You’ll also run into the term “bake” in regards other processes. In general it means putting into a fixed, recorded form some property of an object or a rendering or a process that is otherwise done dynamically, on the fly so to speak. For example, if you “Bake” a particle system, a cache of data is created for Blender to access rather than having to re-calculate all the particle positions over and over again. Baking certain kinds of lighting effects like AO or normal maps saves the processing time needed to re-calculate these with every rendering. Saves a lot of processor overhead to bake when possible.

http://www.blendtuts.com/normalmaps_bakingtextures

I’m thinking that the Normal Maps as an example are likely to be somewhat confusing for Captain Dando who wanted a simple definitions in layman’s terms. Good though it is, if I didn’t know what normal maps are already, I’d have been lost in the video at around 2:30 when he starts explaining surface normals with jagged lines and arrows.

Perhaps a simpler example might be what I mentioned earlier; baking light & shadow onto a surface. Here it is:

bake_shadow.blend (1.02 MB)

In this example, the shadows on the floor are completely fake. They are painted onto the floor surface (I baked them there) and I then turned shading off for the floor material so that real shadows no longer affect it and you only see the painted on shadows; notice that if you move the objects around, their real shadow position does not affect the floor. In fact, I have completely moved the lighting away from the scene (the original lights have been hidden out of the way on layer 2). Therefore, the non-baked objects have no lighting and currently show up completely dark in the F12 render… I could simply move the lights back to layer 1 if I wanted to manually light them but of course the point to me doing this is to eliminate lighting and thereby reduce render time.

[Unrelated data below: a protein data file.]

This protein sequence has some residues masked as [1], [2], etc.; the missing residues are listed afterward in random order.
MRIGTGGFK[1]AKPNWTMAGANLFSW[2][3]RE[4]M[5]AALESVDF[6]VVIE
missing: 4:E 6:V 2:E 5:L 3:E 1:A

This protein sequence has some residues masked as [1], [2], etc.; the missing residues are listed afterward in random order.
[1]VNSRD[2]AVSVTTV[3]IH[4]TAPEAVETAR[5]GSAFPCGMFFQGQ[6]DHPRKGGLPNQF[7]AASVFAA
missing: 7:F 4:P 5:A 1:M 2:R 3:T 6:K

But yes - as you can see, this is an example of a baked on shadow (baked on to the ground surface as if painted there.)

Perfect. Thanks lancer, I appreciate the effort you’ve put into teaching me this.

Say i was to use a simple cube,then color it read under the materials tab theb shine a light on it then bake…would it do that for a non textured/ non uved objects

It’s a good question. Like chipmasque said, the term is used for all sorts of stuff.
And I don’t know if I’ve ever heard a good comparison to actually baking a cake or pie. Even if the choice of word does make sense.

When it comes to animation, you can bake results from complex rigs into simple twists of the basic bones. Mostly so you can translate animation based on software-specific rigs into data that can be used in games, or is supported by standardized file formats.

npm1 - the object needs to have a UV map, but the target-image of the bake doesn’t need to be assigned to any texture. But the image has to be active in the UV editor - which can be annoyingly challenging.
Baking (textures) in Blender is very close to being trivially simple, but kinda stumbles on the finishing line:P

It could be explained simply as Rasterization: going from model/vector-> raster.